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Foolproof Pie Crust?

I have not been successful with pie crust and would like to try again. What recipe would you suggest?

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  1. Rather than suggesting a recipe, I suggest an ingredient:

    Unbleached pastry flour.

    Purchase some from a local bakery.

    You still have to treat the dough with kid gloves to avoid gluten development, but pastry flour gives you a little wiggle room.

    1 Reply
    1. re: scott123

      I 'd like to weigh in on technique too. Wholeheartedly agree with the WW Pastry Flour suggestion. It is from a 'softer' (lower gluten) wheat variety and will not toughen like an "All-Purpose" flour will. Especially if you might be somewhat of a novice and tend to work the dough more than it likes. Keeping the flour and water cold, and the butter ice-cold, helps create a flakier crust.

      A "light hand" is best with pie pastry. Mix quickly and gently to moisten the flour with the liquid. If it won't come together at all, add ice-cold liquid by tablespoons, but do not over stir or beat . Turn it out of the mixing bowl onto a floured work surface while it is still somewhat "crumbly", and press it together into a ball. Flatten it into a disk and wrap it in plastic, chill and rest for at least an hour. Bring it out to a lightly but thoroughly flour-dusted board, unwrap and let sit for a few minutes. Then flouring the rolling pin, starting in the center, roll away from you to the edge. Turn the disk 1/2 turn, flour the pin and repeat, rolling from center out only. Switch the turns to 1/4 turns and you should be getting a round shape. Lift the dough, using a spatula if necessary, every few turns and toss some flour under the dough. keep the pin lightly foured. (Don't use great hunks of flour, just light siftings)

      When you get the dough to the right diameter ( 4" larger than the pan) hold the pin over the center of the dough circle, lift one edge of the dough and drape it back over the top of the pin. Have your pie pan right there, and shift the pin to hover over the pan, letting the free edge of the dough circle drape itself into the pan, with 2" of the dough still overhanging the edge; continue moving the pin, letting the dough slide off and drop into the pan.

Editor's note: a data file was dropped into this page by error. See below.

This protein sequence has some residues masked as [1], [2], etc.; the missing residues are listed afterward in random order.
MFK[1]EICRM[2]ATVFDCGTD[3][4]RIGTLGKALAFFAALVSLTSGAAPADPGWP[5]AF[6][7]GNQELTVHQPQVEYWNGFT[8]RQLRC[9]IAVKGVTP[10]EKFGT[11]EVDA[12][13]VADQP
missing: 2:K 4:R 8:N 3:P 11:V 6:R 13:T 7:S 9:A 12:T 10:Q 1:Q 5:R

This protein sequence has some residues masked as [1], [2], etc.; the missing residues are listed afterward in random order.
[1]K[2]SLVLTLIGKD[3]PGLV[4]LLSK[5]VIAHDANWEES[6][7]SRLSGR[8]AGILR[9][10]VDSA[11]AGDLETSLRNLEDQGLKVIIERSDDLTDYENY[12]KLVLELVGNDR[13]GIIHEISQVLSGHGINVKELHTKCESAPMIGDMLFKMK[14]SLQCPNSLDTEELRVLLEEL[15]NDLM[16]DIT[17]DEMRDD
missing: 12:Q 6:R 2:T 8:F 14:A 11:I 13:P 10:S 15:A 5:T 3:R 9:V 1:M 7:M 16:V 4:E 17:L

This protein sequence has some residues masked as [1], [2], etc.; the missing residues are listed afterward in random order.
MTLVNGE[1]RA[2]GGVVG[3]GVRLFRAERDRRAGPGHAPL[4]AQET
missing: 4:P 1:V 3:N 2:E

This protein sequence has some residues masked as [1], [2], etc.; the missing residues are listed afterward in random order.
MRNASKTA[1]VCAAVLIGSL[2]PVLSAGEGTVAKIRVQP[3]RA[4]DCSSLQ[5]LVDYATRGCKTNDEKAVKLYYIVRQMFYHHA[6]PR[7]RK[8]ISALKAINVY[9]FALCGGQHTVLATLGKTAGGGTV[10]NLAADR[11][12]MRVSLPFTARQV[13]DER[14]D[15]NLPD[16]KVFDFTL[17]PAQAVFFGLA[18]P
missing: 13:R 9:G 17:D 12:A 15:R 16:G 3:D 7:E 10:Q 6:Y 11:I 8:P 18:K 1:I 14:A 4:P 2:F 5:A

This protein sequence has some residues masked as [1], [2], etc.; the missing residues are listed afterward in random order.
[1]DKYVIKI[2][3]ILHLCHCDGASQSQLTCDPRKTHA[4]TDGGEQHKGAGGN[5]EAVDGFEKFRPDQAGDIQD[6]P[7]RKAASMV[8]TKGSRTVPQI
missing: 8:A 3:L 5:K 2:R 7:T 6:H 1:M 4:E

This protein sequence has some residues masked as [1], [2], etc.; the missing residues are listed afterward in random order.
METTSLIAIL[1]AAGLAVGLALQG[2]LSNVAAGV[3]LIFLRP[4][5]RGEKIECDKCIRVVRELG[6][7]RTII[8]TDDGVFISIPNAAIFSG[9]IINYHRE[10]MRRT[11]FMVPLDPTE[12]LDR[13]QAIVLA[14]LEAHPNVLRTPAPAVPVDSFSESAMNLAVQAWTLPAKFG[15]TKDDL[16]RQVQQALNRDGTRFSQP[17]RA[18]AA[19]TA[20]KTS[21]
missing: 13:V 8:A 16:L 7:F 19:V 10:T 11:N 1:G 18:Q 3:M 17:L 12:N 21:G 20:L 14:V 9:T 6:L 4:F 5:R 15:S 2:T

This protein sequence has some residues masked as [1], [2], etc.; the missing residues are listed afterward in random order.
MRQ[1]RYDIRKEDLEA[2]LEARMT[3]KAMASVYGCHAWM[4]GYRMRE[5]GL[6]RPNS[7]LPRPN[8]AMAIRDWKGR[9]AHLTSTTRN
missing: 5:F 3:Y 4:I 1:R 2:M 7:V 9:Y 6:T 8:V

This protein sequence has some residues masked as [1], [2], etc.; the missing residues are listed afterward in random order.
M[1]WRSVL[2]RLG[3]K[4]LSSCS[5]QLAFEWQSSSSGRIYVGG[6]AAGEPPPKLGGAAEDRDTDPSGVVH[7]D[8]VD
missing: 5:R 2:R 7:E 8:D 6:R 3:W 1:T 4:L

Here's where its easy to overwork the dough again. Don't pull or stretch the dough to fit, or It will shrink back down the inside of the pan while it bakes. Big oops. To get good contact betweent he dough and the pan (no draping gaps bottom) simply lift one edge of the dough straight up, and holding it, let it drop back down, to come in contact with the pan where the sides join the bottom. Do this all around. Gently press the sides to make contact with the pan but do not push the dough around. (this is why you want ot make the circle very generous in size)

      Use the excess dough hanging off the edges to form a nice trim. I trim away any great jags of dough then double the edge back under itself and then pinch it between my thumb and side of my forefinger, at a diagonal, all the way around. You can make a nice Grammy edge using a wetted fork to press down the two layers of dough trim, which looks really homey.

      Usually cookbooks like Betty Crocker or Better Homes and Gardens have good discussions and illustrations of these techniques. They were the most popular cookbooks during the time when all cooks had to make pie dough from scratch, so they were copius with directions. Nowdays, an awful lot of cookbooks either assume a level of experience that doesn't require but a list of ingredients, or they skimp on basic skills development. Watching someone experienced will also help a great deal.

      Don't let yourself get discouraged from practice--do it often and you'll get better results quicker. Everybody likes pie! You don't have to make fancy fruit pies--make turnovers of meat or cheese or leftover veggies. Make nibbles for game days or Scout troop meetings. All make great practice.

    2. The one that America's Test Kitchen has been touting with vodka in it.

      I think it's still free on their website. I'm not sure I'm allowed to post it on here.

      DT

      1. I think it's more about technique than recipe. Any pie crust that you overwork will be tough and rolling properly is so important. But, the one Davwud suggested replaces some of the water with vodka and reduces gluten formation which is what causes toughness. You can find it here: